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Global ransomware attack could be long-awaited wake-up call

A failure by many organisations to take cyber security seriously has long been blamed on the lack of a single significant event to shake things up. Does WannaCry fit the bill?

This article can also be found in the Premium Editorial Download: Computer Weekly: Global ransomware attack could be a security wake-up call

The unprecedented ransomware attack that kicked off on 12 May and almost simultaneously hit about 200,000 computers in 150 countries may finally force businesses to take cyber security seriously.

It was global, indiscriminate and has had real-world consequences on businesses and high-profile public institutions such as NHS trust hospitals.

In response, comment and advice has come from just about every quarter, but it all boils down to the same set of action points.

The main recommendations are:

  • Make sure security software patches are up to date.
  • Run antivirus software.
  • Make multiple backups of data, including offline backups.
  • Avoid opening unknown email attachments or clicking on links in emails.

At the top of everyone’s list of recommendations is patching. WannaCry exploits a known vulnerability in Microsoft Windows to spread rapidly without human intervention.

Microsoft patched the “EternalBlue” server message block (SMB) vulnerability two months ahead of the attack. If all systems had been patched, the attack would not have spread so rapidly.

Exploiting this vulnerability gives WannaCry its worm-like ability to spread rapidly across networks without any additional human intervention.

Patching would not have stopped the initial infections, however. In most organisations, this is down to user education.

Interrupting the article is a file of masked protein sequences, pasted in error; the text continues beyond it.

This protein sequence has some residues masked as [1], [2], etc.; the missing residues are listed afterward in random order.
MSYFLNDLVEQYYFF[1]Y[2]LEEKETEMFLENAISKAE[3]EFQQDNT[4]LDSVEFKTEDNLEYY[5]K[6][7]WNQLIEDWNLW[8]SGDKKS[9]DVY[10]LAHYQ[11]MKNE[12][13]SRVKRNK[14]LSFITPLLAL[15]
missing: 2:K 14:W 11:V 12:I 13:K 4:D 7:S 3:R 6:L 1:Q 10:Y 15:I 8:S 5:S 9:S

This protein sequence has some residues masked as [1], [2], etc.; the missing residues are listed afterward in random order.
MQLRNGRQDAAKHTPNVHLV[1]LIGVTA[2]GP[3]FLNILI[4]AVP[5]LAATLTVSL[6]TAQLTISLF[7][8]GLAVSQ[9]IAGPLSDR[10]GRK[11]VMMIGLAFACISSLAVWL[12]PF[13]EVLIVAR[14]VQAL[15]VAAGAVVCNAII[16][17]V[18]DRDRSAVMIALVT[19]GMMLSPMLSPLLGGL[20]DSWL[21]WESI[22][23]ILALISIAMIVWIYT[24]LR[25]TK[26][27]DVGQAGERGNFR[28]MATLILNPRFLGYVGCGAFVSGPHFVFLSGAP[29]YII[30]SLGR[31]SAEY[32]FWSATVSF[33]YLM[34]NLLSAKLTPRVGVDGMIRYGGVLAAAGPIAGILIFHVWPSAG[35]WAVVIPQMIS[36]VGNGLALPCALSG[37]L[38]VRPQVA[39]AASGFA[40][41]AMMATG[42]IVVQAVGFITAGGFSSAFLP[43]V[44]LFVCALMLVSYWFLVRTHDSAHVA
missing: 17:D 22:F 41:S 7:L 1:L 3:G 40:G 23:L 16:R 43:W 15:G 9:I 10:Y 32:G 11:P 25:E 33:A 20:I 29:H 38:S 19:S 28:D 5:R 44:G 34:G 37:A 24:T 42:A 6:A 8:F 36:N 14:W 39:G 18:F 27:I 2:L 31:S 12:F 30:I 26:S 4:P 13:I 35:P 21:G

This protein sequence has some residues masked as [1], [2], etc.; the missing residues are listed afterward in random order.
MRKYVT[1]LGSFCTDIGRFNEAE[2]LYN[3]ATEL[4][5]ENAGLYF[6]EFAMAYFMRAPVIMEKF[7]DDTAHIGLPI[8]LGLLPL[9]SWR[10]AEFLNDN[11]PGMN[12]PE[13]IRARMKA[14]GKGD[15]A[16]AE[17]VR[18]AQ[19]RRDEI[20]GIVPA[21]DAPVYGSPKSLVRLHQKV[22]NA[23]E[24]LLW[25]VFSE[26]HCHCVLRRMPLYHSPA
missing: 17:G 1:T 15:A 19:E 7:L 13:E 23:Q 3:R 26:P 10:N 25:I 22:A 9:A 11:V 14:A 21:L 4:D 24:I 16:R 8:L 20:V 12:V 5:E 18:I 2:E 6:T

But there is a groundswell of opinion that end-users cannot be expected to spot well-crafted social engineering attacks designed to trick them into clicking on malicious links and attachments.

This has given rise to a new breed of security technologies designed to make it safe for employees to do their work without worrying about being tricked into enabling a damaging cyber attack.

Glasswall Solutions and Bromium are examples of security suppliers who have developed technologies with the end-user in mind.

Ransomware may be extremely helpful in getting organisations to take security more seriously and highlighting issues such as patching and user education, but it can be defeated automatically, say Glasswall and Bromium.

Read more about ransomware

Glasswall’s software is designed to strip out malicious documents and links before they ever reach employees by breaking documents down to byte level and passing on only the “known good” as defined by manufacturers’ file format standards.

Bromium has a similar philosophy, but uses micro-virtualisation technology to ensure that whatever a user clicks on launches only within its own virtual machine or micro-VM. This means that any malicious code is not passed on to the main IT environment and can be analysed safely within the micro-VM.

Bromium claims this approach has no effect on user experience or performance and provides 100% protection from malware because it does not rely on any “detection” capability.

Using micro-VMs means that organisations can let ransomware and other malware run because attackers have nowhere to hide and nothing to steal, said Ian Pratt, co-founder and president of Bromium, in an interview with Computer Weekly in January 2017.

“Because the malware is isolated in the micro-VM, it cannot steal password hashes and other credentials or access any file systems,” he said.

Hopefully, WannaCry is a sufficiently significant attack to force even the most recalcitrant organisations to sit up, take notice and take cyber security seriously at every level of the organisation.

In addition to highlighting the importance of running up-to-date and fully patched software, hopefully it will lead to a change in approach where end-users are not put in the firing line.

If organisations start to seek out and implement technologies that automatically deal with common attack routes without relying on end-users to be alert and instead allowing them to get on with their work, there may be an opportunity to finally make some significant progress in cyber defence.

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